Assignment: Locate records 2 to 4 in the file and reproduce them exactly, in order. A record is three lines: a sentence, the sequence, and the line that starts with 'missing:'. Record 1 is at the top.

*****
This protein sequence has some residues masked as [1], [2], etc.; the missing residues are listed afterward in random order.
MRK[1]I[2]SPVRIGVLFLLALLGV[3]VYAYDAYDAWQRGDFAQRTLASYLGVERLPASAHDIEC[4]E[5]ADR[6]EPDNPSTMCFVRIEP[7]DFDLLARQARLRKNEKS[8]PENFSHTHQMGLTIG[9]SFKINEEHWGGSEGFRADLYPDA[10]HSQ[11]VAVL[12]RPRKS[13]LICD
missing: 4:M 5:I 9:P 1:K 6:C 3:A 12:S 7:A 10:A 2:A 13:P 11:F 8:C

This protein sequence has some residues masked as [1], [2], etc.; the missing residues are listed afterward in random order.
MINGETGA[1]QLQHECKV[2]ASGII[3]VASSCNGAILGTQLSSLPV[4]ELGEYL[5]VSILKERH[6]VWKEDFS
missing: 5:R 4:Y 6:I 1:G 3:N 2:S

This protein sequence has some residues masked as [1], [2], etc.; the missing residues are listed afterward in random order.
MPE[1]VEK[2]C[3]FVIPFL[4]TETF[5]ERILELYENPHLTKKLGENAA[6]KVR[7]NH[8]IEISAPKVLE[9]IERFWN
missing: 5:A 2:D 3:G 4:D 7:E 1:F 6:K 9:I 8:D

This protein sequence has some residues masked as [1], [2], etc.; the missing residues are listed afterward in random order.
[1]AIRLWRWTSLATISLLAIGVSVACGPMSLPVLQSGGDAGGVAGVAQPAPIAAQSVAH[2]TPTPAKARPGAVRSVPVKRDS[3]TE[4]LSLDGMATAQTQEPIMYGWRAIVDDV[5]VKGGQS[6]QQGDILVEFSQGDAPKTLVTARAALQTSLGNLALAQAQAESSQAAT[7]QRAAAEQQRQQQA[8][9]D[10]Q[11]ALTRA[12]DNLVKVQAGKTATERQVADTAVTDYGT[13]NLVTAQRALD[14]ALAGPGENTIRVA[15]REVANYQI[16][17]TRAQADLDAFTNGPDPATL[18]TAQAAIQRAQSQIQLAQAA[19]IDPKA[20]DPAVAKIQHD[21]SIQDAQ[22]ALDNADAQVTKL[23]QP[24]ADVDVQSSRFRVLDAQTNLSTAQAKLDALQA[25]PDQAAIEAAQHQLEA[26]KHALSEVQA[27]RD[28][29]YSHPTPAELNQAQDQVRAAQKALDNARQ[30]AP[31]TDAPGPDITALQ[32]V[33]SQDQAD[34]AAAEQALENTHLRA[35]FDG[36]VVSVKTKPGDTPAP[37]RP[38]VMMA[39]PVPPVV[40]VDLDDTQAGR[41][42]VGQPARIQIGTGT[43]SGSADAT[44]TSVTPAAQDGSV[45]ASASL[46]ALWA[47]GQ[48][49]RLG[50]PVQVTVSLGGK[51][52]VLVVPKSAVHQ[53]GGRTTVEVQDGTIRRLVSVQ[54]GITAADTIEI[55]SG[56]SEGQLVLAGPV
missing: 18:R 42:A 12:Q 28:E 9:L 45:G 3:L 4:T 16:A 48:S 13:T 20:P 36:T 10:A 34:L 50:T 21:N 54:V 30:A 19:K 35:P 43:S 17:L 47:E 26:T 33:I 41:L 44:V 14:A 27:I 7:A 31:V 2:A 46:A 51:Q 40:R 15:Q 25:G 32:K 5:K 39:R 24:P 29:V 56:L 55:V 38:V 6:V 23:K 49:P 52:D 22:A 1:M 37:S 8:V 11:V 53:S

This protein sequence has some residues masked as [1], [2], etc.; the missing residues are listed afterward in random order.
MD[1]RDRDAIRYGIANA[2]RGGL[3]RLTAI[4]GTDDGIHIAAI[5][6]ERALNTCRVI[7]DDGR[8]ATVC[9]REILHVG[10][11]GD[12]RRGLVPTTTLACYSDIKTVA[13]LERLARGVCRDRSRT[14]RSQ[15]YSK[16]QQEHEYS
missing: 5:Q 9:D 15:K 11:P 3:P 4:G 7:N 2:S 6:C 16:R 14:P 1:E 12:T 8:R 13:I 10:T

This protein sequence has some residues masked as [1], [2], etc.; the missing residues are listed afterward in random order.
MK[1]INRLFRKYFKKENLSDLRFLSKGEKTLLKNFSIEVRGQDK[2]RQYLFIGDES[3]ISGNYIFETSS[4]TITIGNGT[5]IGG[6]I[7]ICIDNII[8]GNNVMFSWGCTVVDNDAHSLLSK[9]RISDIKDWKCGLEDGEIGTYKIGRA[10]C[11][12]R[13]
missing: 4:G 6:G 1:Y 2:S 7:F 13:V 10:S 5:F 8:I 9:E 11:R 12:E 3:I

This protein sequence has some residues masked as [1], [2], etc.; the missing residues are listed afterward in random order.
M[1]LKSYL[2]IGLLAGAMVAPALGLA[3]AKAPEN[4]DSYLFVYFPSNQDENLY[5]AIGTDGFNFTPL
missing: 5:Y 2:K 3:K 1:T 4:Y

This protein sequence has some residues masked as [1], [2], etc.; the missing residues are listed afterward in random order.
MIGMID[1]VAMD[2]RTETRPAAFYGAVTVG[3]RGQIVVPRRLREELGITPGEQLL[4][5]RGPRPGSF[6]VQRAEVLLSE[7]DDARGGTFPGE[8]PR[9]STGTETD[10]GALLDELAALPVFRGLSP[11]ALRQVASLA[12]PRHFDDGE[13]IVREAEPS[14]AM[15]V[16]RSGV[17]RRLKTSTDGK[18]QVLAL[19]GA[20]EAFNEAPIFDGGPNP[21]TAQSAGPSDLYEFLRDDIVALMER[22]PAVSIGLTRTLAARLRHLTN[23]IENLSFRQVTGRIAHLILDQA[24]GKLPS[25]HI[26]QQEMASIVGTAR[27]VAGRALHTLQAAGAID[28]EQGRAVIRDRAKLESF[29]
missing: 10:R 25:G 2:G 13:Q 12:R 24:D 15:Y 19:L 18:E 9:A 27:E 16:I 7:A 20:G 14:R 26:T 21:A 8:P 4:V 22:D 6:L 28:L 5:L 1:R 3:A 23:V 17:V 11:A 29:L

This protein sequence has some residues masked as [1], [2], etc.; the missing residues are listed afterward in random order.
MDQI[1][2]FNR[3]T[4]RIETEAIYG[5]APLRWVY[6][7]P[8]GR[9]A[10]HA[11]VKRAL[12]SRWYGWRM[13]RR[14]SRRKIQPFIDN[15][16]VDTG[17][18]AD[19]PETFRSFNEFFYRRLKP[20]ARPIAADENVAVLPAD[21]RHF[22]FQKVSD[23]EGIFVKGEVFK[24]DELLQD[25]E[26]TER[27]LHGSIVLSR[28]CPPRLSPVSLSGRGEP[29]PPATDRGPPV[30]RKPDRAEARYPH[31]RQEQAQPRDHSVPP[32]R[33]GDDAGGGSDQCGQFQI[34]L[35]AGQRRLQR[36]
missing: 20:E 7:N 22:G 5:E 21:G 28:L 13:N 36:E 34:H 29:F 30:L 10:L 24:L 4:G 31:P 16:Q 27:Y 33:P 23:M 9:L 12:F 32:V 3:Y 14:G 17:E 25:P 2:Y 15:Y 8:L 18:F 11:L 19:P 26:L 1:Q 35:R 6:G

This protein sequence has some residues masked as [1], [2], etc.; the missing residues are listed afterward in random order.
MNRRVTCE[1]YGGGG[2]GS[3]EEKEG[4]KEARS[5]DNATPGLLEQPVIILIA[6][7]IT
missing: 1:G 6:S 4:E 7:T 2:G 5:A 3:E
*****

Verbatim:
This protein sequence has some residues masked as [1], [2], etc.; the missing residues are listed afterward in random order.
MINGETGA[1]QLQHECKV[2]ASGII[3]VASSCNGAILGTQLSSLPV[4]ELGEYL[5]VSILKERH[6]VWKEDFS
missing: 5:R 4:Y 6:I 1:G 3:N 2:S

This protein sequence has some residues masked as [1], [2], etc.; the missing residues are listed afterward in random order.
MPE[1]VEK[2]C[3]FVIPFL[4]TETF[5]ERILELYENPHLTKKLGENAA[6]KVR[7]NH[8]IEISAPKVLE[9]IERFWN
missing: 5:A 2:D 3:G 4:D 7:E 1:F 6:K 9:I 8:D

This protein sequence has some residues masked as [1], [2], etc.; the missing residues are listed afterward in random order.
[1]AIRLWRWTSLATISLLAIGVSVACGPMSLPVLQSGGDAGGVAGVAQPAPIAAQSVAH[2]TPTPAKARPGAVRSVPVKRDS[3]TE[4]LSLDGMATAQTQEPIMYGWRAIVDDV[5]VKGGQS[6]QQGDILVEFSQGDAPKTLVTARAALQTSLGNLALAQAQAESSQAAT[7]QRAAAEQQRQQQA[8][9]D[10]Q[11]ALTRA[12]DNLVKVQAGKTATERQVADTAVTDYGT[13]NLVTAQRALD[14]ALAGPGENTIRVA[15]REVANYQI[16][17]TRAQADLDAFTNGPDPATL[18]TAQAAIQRAQSQIQLAQAA[19]IDPKA[20]DPAVAKIQHD[21]SIQDAQ[22]ALDNADAQVTKL[23]QP[24]ADVDVQSSRFRVLDAQTNLSTAQAKLDALQA[25]PDQAAIEAAQHQLEA[26]KHALSEVQA[27]RD[28][29]YSHPTPAELNQAQDQVRAAQKALDNARQ[30]AP[31]TDAPGPDITALQ[32]V[33]SQDQAD[34]AAAEQALENTHLRA[35]FDG[36]VVSVKTKPGDTPAP[37]RP[38]VMMA[39]PVPPVV[40]VDLDDTQAGR[41][42]VGQPARIQIGTGT[43]SGSADAT[44]TSVTPAAQDGSV[45]ASASL[46]ALWA[47]GQ[48][49]RLG[50]PVQVTVSLGGK[51][52]VLVVPKSAVHQ[53]GGRTTVEVQDGTIRRLVSVQ[54]GITAADTIEI[55]SG[56]SEGQLVLAGPV
missing: 18:R 42:A 12:Q 28:E 9:L 45:G 3:L 4:T 16:A 48:S 13:T 20:P 36:T 10:A 34:L 50:T 21:N 54:V 30:A 19:K 35:P 43:S 17:L 47:E 26:T 33:I 41:L 44:V 14:A 27:I 7:A 31:V 2:A 46:A 51:Q 40:R 15:Q 25:G 32:K 5:K 39:R 24:P 29:V 56:L 55:V 38:V 6:V 23:K 49:P 52:D 22:A 1:M 37:S 8:V 11:V 53:S